Genetically engineered animal tissue could spare millions of animals from the cruelty of experimentation. Image via likecool
We green types are sensitive to animal suffering. We can’t stand it when we read that animals are going extinct (like tuna). We get excited to see videos about animal behavior (read about Isabella Rossellini’s new Green Porn series), and we certainly cringe over the fact of life that animals have to die in medical research. But there is another way, finds a Tel Aviv University researcher who has developed a novel way to genetically engineer tissue from animals. The effect is that up to 95% of the animals used in research may be spared, or never bred in the first place. Huge amounts of resources could be spared as well.
While it’s illegal for health products with medical formulations to be accepted by the U.S. Food and Drug Administration without tests on animals — a situation that has serious ethical and moral implications. Prof. Amit Gefen of Tel Aviv University’s Faculty of Engineering holds a promise that far fewer lab animals will be needed for the necessary experimental trials.
Dr. Gefen’s research into fat cells, published in a recent issue of Tissue Engineering, has led him to conclude that the necessary tissue can be produced from fat, skin, bone and muscle cells. His breakthrough study could have hundreds of applications in the pharmaceutical and medical world.
“Drugs make our lives better, and basic science is needed to push new drugs through clinical trials. But there is no doubt that an untold number of animals are sacrificed in the laboratory setting — both in basic research and in applied conditions when testing particular molecules,” says Prof. Gefen.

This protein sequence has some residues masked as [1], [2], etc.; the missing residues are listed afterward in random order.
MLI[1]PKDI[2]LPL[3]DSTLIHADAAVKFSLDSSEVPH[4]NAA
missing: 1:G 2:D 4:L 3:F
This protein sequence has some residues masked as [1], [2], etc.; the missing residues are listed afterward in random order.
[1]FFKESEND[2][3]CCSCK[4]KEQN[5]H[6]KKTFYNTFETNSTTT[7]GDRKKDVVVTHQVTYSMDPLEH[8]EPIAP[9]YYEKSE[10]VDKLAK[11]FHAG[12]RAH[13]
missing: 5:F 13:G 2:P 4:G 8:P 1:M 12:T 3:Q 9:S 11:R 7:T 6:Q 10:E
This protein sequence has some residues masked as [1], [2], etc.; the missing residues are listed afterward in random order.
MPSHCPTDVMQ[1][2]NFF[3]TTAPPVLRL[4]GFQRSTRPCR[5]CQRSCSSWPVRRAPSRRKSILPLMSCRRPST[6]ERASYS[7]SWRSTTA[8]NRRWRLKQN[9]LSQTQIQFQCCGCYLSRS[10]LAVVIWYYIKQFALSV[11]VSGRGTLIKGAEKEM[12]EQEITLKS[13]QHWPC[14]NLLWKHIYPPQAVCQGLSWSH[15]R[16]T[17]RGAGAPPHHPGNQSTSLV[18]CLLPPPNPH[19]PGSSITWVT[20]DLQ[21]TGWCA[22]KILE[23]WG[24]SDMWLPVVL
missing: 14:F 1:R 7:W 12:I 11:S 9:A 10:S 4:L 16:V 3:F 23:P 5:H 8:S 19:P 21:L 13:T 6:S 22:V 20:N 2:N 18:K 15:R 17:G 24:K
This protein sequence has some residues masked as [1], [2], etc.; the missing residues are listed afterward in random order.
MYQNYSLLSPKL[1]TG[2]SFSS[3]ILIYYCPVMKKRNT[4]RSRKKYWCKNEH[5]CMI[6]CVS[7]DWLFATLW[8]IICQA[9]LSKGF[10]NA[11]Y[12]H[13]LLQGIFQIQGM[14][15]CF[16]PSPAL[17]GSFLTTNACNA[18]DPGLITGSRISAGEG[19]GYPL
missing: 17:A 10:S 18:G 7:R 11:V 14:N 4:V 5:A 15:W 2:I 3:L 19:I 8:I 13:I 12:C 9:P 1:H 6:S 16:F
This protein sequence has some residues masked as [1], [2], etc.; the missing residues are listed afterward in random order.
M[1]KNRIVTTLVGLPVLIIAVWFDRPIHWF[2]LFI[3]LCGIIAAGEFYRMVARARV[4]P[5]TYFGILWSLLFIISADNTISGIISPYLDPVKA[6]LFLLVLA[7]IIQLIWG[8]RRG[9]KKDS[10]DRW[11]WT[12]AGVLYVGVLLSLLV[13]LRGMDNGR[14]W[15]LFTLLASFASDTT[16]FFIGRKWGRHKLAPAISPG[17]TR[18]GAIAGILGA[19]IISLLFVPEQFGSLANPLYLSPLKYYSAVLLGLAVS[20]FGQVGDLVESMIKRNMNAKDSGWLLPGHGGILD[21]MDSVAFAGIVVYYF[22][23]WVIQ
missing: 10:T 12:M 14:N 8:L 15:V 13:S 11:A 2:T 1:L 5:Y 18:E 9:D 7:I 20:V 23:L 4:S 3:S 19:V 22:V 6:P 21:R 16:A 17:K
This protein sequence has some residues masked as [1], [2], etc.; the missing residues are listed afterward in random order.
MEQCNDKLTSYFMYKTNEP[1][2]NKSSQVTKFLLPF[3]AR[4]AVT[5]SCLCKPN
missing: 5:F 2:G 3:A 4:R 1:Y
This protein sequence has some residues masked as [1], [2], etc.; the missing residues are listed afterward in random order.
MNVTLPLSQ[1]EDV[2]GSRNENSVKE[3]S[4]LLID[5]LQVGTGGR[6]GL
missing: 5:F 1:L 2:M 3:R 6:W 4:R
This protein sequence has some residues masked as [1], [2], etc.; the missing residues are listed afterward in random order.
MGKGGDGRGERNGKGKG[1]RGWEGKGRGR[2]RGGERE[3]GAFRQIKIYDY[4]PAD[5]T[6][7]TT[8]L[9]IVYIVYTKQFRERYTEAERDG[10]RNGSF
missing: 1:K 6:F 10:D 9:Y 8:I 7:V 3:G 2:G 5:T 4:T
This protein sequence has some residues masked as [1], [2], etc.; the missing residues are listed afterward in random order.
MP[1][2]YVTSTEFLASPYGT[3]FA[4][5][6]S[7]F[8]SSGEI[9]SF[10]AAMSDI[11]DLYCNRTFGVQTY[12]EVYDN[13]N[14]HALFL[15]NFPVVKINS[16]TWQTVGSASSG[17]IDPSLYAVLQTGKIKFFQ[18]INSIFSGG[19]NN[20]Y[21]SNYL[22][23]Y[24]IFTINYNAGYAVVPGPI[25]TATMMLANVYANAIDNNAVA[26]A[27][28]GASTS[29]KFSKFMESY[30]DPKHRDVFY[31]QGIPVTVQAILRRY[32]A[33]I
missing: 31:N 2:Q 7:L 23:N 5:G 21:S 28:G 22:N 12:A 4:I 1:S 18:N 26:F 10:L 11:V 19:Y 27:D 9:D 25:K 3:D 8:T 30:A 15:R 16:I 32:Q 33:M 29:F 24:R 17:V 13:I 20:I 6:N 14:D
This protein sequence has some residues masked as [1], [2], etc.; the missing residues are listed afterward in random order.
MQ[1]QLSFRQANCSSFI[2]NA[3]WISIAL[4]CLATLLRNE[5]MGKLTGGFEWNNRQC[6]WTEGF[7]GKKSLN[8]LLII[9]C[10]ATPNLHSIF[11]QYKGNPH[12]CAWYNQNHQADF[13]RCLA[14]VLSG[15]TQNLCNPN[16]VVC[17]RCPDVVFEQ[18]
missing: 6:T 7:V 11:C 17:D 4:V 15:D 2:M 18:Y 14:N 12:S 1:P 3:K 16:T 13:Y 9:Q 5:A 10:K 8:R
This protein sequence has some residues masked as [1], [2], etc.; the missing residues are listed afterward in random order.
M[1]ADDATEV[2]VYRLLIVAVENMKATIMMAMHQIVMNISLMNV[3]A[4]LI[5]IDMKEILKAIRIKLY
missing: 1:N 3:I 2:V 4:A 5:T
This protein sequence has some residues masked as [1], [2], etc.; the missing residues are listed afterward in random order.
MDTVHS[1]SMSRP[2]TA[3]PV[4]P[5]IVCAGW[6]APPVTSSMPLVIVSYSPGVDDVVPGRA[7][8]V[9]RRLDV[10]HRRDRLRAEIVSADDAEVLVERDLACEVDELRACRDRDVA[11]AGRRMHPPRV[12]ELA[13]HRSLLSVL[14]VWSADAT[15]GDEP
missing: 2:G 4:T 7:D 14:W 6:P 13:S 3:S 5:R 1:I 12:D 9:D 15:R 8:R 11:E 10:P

Bridging the worlds of biology and engineering, Prof. Gefen is now using adult rat stem cells — cells that can be stimulated to create skin, bone, fat and muscle tissue from an animal in a laboratory setting. In his own work on studying the mechanical properties of pressure ulcers, many tissue replications were needed. His new approach no longer requires the sacrifice of large numbers of animals. When an experiment is over, not one animal life has been lost.
The use of engineered tissues, says Prof. Gefen, may also be more scientifically efficient than using those from a living source. “The model we’ve created offers a very reliable method for researchers asking questions about basic science, and those investigating new drugs. We can injure tissue in a very controlled environment and grow muscle tissue without blood vessels, thereby neutralizing certain variables that often cloud what’s happening in an experiment.”